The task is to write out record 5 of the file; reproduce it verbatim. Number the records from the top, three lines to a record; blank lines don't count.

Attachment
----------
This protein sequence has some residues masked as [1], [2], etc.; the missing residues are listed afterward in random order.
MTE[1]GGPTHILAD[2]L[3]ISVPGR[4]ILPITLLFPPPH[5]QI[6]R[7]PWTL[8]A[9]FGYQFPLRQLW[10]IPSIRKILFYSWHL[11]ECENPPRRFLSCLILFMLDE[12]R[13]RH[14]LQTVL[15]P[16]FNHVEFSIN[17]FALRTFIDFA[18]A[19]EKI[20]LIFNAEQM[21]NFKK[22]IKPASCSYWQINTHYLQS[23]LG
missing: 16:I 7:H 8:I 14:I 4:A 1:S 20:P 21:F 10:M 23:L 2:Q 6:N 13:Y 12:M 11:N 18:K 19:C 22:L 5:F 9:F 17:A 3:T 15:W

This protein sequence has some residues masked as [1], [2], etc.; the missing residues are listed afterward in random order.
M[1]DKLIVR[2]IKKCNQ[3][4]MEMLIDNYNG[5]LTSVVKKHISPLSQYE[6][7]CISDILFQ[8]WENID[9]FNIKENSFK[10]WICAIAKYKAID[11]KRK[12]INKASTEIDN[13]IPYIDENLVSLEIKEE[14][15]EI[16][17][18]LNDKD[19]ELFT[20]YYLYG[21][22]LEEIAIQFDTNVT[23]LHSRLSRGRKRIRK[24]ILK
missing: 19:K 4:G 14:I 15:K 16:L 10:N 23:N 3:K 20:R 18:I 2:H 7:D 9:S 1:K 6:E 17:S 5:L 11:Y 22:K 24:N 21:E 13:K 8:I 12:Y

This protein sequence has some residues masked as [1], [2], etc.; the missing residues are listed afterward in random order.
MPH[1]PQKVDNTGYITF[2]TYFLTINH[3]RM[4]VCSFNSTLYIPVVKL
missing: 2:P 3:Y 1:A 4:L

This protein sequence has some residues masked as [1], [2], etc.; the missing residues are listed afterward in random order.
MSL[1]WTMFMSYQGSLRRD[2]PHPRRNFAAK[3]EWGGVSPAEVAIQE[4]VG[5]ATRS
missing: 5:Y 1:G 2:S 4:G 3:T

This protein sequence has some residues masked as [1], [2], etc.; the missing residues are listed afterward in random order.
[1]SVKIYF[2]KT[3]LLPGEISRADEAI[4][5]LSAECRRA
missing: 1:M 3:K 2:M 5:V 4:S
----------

This protein sequence has some residues masked as [1], [2], etc.; the missing residues are listed afterward in random order.
[1]SVKIYF[2]KT[3]LLPGEISRADEAI[4][5]LSAECRRA
missing: 1:M 3:K 2:M 5:V 4:S